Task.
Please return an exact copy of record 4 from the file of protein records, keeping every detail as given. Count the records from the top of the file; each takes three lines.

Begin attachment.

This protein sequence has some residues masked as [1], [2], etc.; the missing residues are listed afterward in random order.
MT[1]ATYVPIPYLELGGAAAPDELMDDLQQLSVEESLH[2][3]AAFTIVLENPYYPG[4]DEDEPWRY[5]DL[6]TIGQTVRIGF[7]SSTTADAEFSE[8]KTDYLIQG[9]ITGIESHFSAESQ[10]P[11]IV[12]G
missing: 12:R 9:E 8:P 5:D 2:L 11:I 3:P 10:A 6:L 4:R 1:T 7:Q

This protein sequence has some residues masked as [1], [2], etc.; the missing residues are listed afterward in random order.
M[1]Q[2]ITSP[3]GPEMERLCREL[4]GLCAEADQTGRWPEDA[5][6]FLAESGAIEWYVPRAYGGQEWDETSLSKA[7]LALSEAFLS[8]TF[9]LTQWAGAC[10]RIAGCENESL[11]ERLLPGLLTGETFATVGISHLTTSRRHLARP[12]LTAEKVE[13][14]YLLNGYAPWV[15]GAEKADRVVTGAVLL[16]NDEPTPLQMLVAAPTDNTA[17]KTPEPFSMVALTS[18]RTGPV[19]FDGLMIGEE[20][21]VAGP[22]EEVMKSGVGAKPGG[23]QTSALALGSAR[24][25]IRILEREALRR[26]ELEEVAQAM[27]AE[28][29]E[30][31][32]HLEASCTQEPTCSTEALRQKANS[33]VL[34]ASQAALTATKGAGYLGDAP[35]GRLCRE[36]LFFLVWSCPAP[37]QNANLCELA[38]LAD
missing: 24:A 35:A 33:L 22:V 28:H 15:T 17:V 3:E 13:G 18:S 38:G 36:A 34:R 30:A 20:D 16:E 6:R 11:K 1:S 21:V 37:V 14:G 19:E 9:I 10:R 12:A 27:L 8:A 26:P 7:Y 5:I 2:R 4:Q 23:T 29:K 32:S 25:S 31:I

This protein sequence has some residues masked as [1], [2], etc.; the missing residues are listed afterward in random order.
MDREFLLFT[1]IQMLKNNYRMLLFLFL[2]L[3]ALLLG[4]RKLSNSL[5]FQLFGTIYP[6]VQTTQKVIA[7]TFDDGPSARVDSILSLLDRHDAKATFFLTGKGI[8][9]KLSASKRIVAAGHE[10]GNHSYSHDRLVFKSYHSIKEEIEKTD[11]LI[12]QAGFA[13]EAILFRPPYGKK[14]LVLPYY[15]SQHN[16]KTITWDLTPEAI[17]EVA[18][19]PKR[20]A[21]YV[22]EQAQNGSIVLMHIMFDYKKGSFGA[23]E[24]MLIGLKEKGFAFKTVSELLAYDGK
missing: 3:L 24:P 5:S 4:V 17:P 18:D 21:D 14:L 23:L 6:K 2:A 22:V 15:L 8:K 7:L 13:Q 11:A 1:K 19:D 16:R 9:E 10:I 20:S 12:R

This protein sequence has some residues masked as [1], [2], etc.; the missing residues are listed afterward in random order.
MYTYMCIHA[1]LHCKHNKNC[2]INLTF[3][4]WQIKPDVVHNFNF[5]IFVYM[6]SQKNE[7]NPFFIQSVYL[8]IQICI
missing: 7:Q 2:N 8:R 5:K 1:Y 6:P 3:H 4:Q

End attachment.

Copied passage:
This protein sequence has some residues masked as [1], [2], etc.; the missing residues are listed afterward in random order.
MYTYMCIHA[1]LHCKHNKNC[2]INLTF[3][4]WQIKPDVVHNFNF[5]IFVYM[6]SQKNE[7]NPFFIQSVYL[8]IQICI
missing: 7:Q 2:N 8:R 5:K 1:Y 6:P 3:H 4:Q